Trump’s obsession with border wall is hurting the Dollar
The current US Government shutdown is set to become the longest in history, the partial shutdown has now been going for 20 days. Trump is adamant that he will receive funding for the Mexican border wall despite his mid-term election losses. The democrats now have control of the House of Representatives and they have sated they will not give the go ahead to Trump’s wall.
Trump walked into a meeting on Wednesday with Democrats and when he was refused funding for the wall he walked out. Yesterday Trump said he has the authority to bypass the House of Representatives by declaring a state of emergency.
There are still 800k Government employees who are not working due to the shutdown and this has been the case since mid December. This does not bode well for the dollar and this could soon hit data releases which will not sit well with investors.
Federal Reserve Chairman Jerome Powell has been very dovish of late in regards to potential rate hikes in 2019. The Trump factor is causing the Fed to be more cautious than last year due to the escalating trade wars with the European Union and China.
GBP/USD hit a 20 month low at the beginning of 2019, but has since gained 2.5% due to the trade wars and the Government shutdown. I would certainly not credit the fall to sterling strength.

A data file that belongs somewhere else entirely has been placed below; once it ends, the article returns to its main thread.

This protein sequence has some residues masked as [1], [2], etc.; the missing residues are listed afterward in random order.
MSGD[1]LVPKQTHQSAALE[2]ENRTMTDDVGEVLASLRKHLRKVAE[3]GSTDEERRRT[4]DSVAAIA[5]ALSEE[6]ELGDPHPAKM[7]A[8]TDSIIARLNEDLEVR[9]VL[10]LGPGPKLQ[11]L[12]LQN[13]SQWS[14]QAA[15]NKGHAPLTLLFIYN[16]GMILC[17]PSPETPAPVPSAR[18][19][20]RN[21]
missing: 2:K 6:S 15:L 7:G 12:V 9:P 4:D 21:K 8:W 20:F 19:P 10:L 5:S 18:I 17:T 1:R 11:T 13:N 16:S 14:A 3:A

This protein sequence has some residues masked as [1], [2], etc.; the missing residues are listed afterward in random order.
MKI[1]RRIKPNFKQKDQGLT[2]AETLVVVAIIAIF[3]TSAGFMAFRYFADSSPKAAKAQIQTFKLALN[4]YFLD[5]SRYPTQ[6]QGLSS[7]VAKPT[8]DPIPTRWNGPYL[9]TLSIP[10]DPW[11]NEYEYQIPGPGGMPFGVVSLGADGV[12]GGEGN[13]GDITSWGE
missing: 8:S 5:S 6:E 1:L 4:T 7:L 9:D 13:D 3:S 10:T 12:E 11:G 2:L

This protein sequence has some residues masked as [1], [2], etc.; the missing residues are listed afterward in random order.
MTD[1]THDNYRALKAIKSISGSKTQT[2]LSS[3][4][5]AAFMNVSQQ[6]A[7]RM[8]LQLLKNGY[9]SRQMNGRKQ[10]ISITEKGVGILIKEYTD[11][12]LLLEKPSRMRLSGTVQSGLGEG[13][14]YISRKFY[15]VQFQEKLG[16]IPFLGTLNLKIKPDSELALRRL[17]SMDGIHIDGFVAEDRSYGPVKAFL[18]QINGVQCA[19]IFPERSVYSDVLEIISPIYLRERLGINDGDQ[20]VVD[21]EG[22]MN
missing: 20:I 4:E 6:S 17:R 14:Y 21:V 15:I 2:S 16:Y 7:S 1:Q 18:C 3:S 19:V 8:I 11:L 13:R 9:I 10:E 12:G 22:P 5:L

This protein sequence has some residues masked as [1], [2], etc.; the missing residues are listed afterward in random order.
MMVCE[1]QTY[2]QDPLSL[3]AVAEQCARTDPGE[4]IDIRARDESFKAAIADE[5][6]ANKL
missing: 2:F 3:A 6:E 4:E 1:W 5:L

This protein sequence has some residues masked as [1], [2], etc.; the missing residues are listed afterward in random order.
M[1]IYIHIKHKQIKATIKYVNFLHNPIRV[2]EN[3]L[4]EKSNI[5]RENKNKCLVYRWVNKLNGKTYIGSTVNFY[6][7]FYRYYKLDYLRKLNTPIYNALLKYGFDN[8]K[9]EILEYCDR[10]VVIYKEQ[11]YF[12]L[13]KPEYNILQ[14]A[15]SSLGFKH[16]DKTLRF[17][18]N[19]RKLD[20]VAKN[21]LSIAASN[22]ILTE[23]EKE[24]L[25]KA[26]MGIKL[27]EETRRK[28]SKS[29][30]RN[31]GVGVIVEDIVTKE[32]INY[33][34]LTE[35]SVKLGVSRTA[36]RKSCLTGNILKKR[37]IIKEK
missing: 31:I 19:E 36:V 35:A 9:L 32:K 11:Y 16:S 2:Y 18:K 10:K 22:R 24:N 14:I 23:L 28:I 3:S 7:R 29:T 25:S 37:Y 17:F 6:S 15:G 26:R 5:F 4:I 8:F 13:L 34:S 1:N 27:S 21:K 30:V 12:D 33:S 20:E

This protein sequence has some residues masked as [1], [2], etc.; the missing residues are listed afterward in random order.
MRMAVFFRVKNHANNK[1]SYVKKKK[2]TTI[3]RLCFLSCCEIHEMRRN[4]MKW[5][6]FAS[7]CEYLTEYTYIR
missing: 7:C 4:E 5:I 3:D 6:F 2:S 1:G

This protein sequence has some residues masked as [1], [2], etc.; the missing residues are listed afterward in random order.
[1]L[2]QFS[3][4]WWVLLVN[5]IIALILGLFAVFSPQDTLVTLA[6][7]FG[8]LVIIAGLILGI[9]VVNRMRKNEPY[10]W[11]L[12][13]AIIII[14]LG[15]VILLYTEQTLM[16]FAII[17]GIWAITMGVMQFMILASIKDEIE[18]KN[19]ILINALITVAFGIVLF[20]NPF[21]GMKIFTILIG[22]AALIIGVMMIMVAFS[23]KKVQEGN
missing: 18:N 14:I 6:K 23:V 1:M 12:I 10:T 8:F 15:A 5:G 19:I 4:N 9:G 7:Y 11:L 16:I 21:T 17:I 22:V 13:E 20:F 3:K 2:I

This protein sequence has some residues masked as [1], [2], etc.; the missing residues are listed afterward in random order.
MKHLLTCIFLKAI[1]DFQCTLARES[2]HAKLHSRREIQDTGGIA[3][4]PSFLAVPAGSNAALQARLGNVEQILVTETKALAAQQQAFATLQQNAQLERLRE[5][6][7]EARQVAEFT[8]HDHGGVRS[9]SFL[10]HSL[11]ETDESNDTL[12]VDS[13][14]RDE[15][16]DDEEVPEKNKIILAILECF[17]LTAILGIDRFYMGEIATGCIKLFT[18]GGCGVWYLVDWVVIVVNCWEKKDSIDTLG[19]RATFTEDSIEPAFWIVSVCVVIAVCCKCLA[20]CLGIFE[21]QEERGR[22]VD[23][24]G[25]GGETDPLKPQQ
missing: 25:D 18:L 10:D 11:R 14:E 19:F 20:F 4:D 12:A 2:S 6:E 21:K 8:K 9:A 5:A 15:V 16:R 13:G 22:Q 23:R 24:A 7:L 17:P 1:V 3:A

The pound is still suffering due to the Brexit situation and I am afraid the majority of outcomes to Tuesday’s vote could be sterling negative. One interesting outcome would be if May is ousted or resigns. Usually in the event a country’s leader is lost, the currency in question would weaken, however in this instance it may not be the case, as a second referendum comes back into play.
If a second referendum were to take place polls suggest the UK would remain in the UK and this would no doubt boost investor confidence an in turn the pound.
All though this is a possible outcome I would not postpone my trade if I was selling the pound to buy the greenback. The risk is simply too high. If you have to move on a currency transfer in the short to medium term it may be wise to take advantage of rates as they sit.
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